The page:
FULTON COUNTY, Ga. – One metro school district is now offering thousands of dollars in incentives to hire and keep teachers amid a nationwide staffing shortage.
This is on top of the $ 2,000 bonus Gov. Brian Kemp just approved for educators statewide.
Fulton County School System’s new incentives are only for special education teachers right now and that’s because the district says those vacancies are much harder to fill.
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However, we’re told they are working on a very competitive compensation package to fill hundreds of general education positions but overall these incentives are not about money but really shifting the culture on their campuses.
“Kids want consistency,” the district’s Executive Director of SEC Blake McGaha said.
Administrators said they need to hire roughly 600 teachers, about 140 of those need to be educators with a background in special education.
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“We tend to have special education vacancies run a little longer than most,” Ron Wade, Chief Talent Officer, said.
To get those special-education vacancies filled quickly, the district is now offering hiring incentives up to $ 7,500 for a variety of positions including paraprofessionals and full-time teachers.
For current employees thinking about jumping ship, the district will offer an incentive of up to $ 2,500.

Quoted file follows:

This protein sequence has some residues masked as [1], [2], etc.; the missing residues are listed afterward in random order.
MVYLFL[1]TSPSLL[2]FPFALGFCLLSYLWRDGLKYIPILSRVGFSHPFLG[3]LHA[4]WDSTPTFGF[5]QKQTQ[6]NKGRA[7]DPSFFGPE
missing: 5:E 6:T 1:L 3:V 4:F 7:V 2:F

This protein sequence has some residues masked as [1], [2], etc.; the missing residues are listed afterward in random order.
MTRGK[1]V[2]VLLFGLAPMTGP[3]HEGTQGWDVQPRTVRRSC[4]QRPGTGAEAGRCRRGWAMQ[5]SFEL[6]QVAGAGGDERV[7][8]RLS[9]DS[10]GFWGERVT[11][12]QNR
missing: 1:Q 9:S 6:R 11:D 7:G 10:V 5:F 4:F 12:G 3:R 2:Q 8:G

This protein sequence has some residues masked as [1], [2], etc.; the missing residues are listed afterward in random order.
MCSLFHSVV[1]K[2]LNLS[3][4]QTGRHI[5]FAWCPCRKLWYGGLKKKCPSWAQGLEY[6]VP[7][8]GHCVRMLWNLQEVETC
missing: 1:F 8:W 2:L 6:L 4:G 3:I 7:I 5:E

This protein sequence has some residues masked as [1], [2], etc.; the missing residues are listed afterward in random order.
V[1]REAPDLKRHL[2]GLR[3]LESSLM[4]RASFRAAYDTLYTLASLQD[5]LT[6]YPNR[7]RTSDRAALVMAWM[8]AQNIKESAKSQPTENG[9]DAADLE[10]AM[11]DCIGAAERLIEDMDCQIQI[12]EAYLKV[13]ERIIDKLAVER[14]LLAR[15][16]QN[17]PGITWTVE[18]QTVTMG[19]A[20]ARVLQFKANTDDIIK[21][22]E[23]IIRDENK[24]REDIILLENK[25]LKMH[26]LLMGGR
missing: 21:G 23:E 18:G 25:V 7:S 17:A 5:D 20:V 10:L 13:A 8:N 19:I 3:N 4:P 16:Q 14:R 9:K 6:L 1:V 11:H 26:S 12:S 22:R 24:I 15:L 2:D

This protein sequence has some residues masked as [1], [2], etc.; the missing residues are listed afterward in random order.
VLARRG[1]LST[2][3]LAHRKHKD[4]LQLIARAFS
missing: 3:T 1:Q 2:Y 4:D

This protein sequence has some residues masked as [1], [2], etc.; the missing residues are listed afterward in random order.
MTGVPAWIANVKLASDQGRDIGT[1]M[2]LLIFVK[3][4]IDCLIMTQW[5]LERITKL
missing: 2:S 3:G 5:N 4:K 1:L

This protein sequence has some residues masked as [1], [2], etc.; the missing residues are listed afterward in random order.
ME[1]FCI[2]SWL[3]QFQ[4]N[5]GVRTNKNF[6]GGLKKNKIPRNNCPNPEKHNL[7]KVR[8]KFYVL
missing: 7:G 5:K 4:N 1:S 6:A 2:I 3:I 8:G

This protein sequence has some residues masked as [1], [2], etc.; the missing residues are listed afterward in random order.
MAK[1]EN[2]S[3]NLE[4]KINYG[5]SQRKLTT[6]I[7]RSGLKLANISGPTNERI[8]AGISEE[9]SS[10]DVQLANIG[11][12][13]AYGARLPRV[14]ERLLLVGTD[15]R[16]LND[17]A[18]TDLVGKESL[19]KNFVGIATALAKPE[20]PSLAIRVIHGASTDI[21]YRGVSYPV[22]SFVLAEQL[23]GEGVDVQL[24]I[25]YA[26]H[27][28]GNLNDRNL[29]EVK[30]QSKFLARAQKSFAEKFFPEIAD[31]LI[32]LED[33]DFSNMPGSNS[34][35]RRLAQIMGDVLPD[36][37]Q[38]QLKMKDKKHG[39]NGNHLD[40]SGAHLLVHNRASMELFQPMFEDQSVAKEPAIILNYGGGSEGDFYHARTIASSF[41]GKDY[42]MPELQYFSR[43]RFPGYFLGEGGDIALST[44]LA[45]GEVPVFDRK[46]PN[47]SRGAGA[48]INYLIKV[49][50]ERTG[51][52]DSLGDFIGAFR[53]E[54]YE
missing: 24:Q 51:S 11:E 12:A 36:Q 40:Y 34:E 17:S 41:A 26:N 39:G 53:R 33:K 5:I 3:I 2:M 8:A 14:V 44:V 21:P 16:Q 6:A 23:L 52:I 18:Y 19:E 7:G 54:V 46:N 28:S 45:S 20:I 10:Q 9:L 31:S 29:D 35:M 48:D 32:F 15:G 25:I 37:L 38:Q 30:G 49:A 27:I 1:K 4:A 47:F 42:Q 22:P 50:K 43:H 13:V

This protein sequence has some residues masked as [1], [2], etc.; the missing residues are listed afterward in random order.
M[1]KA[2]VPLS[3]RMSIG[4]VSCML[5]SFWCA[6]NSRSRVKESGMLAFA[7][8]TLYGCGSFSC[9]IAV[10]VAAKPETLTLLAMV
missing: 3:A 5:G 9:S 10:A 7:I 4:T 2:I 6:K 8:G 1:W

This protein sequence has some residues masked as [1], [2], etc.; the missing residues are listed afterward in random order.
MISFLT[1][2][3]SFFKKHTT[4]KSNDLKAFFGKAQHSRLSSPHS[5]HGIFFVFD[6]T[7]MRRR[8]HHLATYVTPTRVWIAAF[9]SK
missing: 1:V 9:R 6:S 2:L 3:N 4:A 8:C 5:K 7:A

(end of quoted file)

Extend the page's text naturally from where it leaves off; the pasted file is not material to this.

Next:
“Those incentives include some retention and hiring incentives but a lot of it was put toward support. What they were asking for was time and planning,” McGaha detailed.
Wade went on to say that “it’s not always about dollars and cents.”
Recent reporting from the National Education Association found that the staffing shortage is leaving educators increasingly burned out and exhausted, with 55% stating they’re ready to start a new career path.
“Everyone is overburdened with paperwork but it is an extra intensity for our special needs teachers,” Lisa Morgan, the president of the association’s Georgia affiliate, said.
While these shortages are not new, NEA said what is happening now is an unprecedented staffing crisis across every job category.
“Educators would really like to see that the respect for their time be added into the schedule from administrators,” Morgan detailed.
She’s hopeful that other Georgia school districts will begin to offer incentives also centered around time and planning, not just money, to boost morale and provide consistency in the classroom.
A lack of interest in careers in education, the day-to-day workload of teaching, and stress from the pandemic are partly to blame for this shortage.
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